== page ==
Jenna Hood from North Platte solders wires while making a Bluetooth speaker during the Scholars Academy at Central Thursday at Central Community College-Hastings.

Even though 400 years separate Shakespeare and Marvel superheroes, Nebraskan middle school students brought the two together at Central Community College-Hastings.

“A Marvelous Literary and Cinematic Journey” was one of three classes during the Scholars Academy at Central, held last Sunday till Thursday this week. The program is for gifted and high ability seventh- to ninth-graders from all around Nebraska.

The forty-one campers this year spent four nights on campus and focused on one of the classes all week.

Campers in the literary class watched Marvel movies to analyze, create and inspire screenplays. The campers then compared Marvel movies to Shakespeare plays, looking at hero and villain monologues.

“We could never make Marvel academic,” said Wyatt Tate, a ninth-grade student at Hastings Middle School, referencing to his school.

In the prototype design and 3-D printing class, campers worked on electrical equipment and built Bluetooth speaker, personalized with a 3D printed panel they designed. They also flew drones and programed robots.

Jay Schneider, an eight-grader from Lincoln, said he took the class because he wants to work in aerospace. He thinks by the time he is old enough to work in that job 3D printing will be an important part of that industry.

In the ecology class, campers worked in the field and lab, taking samples of insects, soil and water from Hastings Lake.

Olivia Loetterle, the resident assistant director, has been helping at the Scholars Academy for 6 years. Loetterle, who is also an elementary teacher, said she keeps coming back to help the campers get the most out of the program.

“Coming back as a teacher and seeing these kids is inspiring because they are the future,” Loetterle said.

Elizabeth Beauchamp, a middle school student from York, said she enjoys the Scholars Academy because of the challenge and unique approach to literature.

“They (her school) don't really challenge us,” she said.

Schneider, said he has learned just as much from his gifted and high ability peers as he has from his classes.

“I get to learn new things from them,” he said.

In order to be eligible for the Scholars Academy, a camper must be in a gifted program at school, score in the 95th percentile or above on a standardized test or get a letter of nomination from a school.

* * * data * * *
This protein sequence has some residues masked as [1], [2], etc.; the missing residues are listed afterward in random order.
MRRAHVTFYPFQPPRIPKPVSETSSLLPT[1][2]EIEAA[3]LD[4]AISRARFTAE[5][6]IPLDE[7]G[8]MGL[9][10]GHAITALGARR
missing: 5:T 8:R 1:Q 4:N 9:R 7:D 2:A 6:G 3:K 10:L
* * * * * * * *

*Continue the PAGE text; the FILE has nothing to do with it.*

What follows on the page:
Co-diretor Constance Malloy said the campers are doing college level work.

The Scholars Academy's goal is to give special focus to kids that are gifted and high ability learners, according to Malloy and Susan Oliver, co-director of the program.

“I don't know that they have the funding or the staff to be able to focus on these kids. They've got the whole range of kids to take care of. Here, we're just meeting the needs of this particular group,” Malloy said.

But while the academics were the reason many campers came to the camp, many return year-to-year for the camaraderie. Oliver and Malloy said the campers sometimes feel ostracized at their regular school.

“One of the questions that I think I overheard Steven (a camp resident assistant) ask was, 'is it hard to be a gifted kid in your school' and immediately everyone said ‘yes,’ ” Oliver said.

Oliver and Malloy agreed that the Scholars Academy brings kids with commonality together, and gives them support because they relate to each other.

“I feel at home,” said Wyatt.

Loetterle also went to the Scholars Academy in 2008.

“This camp gives kids hope,” she said.

When the campers are not in class, they eat together, have karaoke night and went to the water park in the evening. Jeff Sokol, a resident assistant, taught the campers how to play Dungeons and Dragons, a tabletop roleplaying game. At the end of the camp, the students were asked their favorite evening activity and 75% of the campers said it was Dungeons and Dragons.

This is the first year that CCC-Hastings has hosted Scholars Academy. Scholars Academy was previously at Hastings College, but a shift in recruitment strategy and financial concerns nearly ended the program. Oliver and Malloy said that the camp is mostly the same, except for the facilities. The class subjects change every year.

“It was a really smooth transition,” Malloy said.


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